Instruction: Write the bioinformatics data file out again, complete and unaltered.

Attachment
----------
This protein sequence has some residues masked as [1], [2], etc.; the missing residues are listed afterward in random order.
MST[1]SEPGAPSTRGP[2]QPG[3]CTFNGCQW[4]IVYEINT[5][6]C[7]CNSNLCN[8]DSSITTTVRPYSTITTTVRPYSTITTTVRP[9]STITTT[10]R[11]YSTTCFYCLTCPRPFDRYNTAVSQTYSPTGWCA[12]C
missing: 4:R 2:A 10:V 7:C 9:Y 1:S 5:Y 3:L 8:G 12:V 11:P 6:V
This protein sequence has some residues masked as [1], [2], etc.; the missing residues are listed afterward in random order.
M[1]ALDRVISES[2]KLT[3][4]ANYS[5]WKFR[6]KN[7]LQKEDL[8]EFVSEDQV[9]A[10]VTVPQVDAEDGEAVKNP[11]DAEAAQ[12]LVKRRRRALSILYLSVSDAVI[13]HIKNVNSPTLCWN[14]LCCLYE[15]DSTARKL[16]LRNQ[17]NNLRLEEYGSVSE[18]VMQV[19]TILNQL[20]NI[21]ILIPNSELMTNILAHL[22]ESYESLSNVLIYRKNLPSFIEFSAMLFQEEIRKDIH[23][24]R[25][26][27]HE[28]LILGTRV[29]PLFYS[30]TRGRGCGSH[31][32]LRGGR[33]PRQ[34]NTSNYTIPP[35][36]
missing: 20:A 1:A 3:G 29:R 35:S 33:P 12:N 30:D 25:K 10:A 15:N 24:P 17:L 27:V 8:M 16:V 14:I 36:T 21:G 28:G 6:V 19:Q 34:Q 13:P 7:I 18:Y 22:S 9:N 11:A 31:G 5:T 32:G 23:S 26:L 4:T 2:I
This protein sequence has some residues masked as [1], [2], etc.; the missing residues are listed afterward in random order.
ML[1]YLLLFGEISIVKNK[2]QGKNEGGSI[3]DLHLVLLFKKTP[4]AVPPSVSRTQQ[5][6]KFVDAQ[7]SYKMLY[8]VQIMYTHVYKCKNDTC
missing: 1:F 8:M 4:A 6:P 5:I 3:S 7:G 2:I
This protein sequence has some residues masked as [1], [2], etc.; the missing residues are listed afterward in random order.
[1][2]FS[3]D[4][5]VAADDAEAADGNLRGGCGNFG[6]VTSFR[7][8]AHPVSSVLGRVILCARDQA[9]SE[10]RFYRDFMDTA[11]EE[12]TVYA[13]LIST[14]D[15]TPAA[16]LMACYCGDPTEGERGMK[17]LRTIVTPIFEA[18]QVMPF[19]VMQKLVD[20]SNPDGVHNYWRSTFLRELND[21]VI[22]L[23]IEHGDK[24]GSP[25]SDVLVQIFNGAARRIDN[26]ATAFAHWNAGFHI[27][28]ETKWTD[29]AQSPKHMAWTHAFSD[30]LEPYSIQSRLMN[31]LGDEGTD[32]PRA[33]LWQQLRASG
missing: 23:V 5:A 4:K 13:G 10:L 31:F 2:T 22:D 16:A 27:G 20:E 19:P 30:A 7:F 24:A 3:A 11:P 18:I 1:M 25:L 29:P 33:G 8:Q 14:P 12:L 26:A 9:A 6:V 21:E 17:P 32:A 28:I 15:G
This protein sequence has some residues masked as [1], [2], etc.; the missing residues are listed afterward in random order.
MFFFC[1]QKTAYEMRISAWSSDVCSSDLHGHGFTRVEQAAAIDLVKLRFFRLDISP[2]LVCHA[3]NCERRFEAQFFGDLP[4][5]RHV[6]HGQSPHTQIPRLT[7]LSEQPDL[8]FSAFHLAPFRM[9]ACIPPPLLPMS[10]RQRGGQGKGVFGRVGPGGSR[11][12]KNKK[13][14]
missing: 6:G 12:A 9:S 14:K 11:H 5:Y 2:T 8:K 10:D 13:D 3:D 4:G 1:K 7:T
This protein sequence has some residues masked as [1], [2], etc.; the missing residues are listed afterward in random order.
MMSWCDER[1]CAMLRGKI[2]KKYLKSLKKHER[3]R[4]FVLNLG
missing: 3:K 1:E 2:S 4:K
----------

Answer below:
This protein sequence has some residues masked as [1], [2], etc.; the missing residues are listed afterward in random order.
MST[1]SEPGAPSTRGP[2]QPG[3]CTFNGCQW[4]IVYEINT[5][6]C[7]CNSNLCN[8]DSSITTTVRPYSTITTTVRPYSTITTTVRP[9]STITTT[10]R[11]YSTTCFYCLTCPRPFDRYNTAVSQTYSPTGWCA[12]C
missing: 4:R 2:A 10:V 7:C 9:Y 1:S 5:Y 3:L 8:G 12:V 11:P 6:V
This protein sequence has some residues masked as [1], [2], etc.; the missing residues are listed afterward in random order.
M[1]ALDRVISES[2]KLT[3][4]ANYS[5]WKFR[6]KN[7]LQKEDL[8]EFVSEDQV[9]A[10]VTVPQVDAEDGEAVKNP[11]DAEAAQ[12]LVKRRRRALSILYLSVSDAVI[13]HIKNVNSPTLCWN[14]LCCLYE[15]DSTARKL[16]LRNQ[17]NNLRLEEYGSVSE[18]VMQV[19]TILNQL[20]NI[21]ILIPNSELMTNILAHL[22]ESYESLSNVLIYRKNLPSFIEFSAMLFQEEIRKDIH[23][24]R[25][26][27]HE[28]LILGTRV[29]PLFYS[30]TRGRGCGSH[31][32]LRGGR[33]PRQ[34]NTSNYTIPP[35][36]
missing: 20:A 1:A 3:G 29:R 35:S 33:P 12:N 30:D 25:K 10:A 15:N 24:P 17:L 27:V 8:M 16:V 14:I 36:T 21:G 28:G 6:V 19:Q 34:Q 13:P 7:I 18:Y 22:S 9:N 11:A 31:G 5:T 32:G 23:S 26:L 4:T 2:I
This protein sequence has some residues masked as [1], [2], etc.; the missing residues are listed afterward in random order.
ML[1]YLLLFGEISIVKNK[2]QGKNEGGSI[3]DLHLVLLFKKTP[4]AVPPSVSRTQQ[5][6]KFVDAQ[7]SYKMLY[8]VQIMYTHVYKCKNDTC
missing: 1:F 8:M 4:A 6:P 5:I 3:S 7:G 2:I
This protein sequence has some residues masked as [1], [2], etc.; the missing residues are listed afterward in random order.
[1][2]FS[3]D[4][5]VAADDAEAADGNLRGGCGNFG[6]VTSFR[7][8]AHPVSSVLGRVILCARDQA[9]SE[10]RFYRDFMDTA[11]EE[12]TVYA[13]LIST[14]D[15]TPAA[16]LMACYCGDPTEGERGMK[17]LRTIVTPIFEA[18]QVMPF[19]VMQKLVD[20]SNPDGVHNYWRSTFLRELND[21]VI[22]L[23]IEHGDK[24]GSP[25]SDVLVQIFNGAARRIDN[26]ATAFAHWNAGFHI[27][28]ETKWTD[29]AQSPKHMAWTHAFSD[30]LEPYSIQSRLMN[31]LGDEGTD[32]PRA[33]LWQQLRASG
missing: 23:V 5:A 4:K 13:G 10:L 31:F 2:T 22:D 16:A 27:G 20:E 19:P 30:A 7:F 24:A 3:A 11:P 18:I 1:M 25:L 29:P 33:G 8:Q 14:P 12:L 26:A 9:A 6:V 21:E 17:P 32:A 28:I 15:G
This protein sequence has some residues masked as [1], [2], etc.; the missing residues are listed afterward in random order.
MFFFC[1]QKTAYEMRISAWSSDVCSSDLHGHGFTRVEQAAAIDLVKLRFFRLDISP[2]LVCHA[3]NCERRFEAQFFGDLP[4][5]RHV[6]HGQSPHTQIPRLT[7]LSEQPDL[8]FSAFHLAPFRM[9]ACIPPPLLPMS[10]RQRGGQGKGVFGRVGPGGSR[11][12]KNKK[13][14]
missing: 6:G 12:A 9:S 14:K 11:H 5:Y 2:T 8:K 10:D 13:D 3:D 4:G 1:K 7:T
This protein sequence has some residues masked as [1], [2], etc.; the missing residues are listed afterward in random order.
MMSWCDER[1]CAMLRGKI[2]KKYLKSLKKHER[3]R[4]FVLNLG
missing: 3:K 1:E 2:S 4:K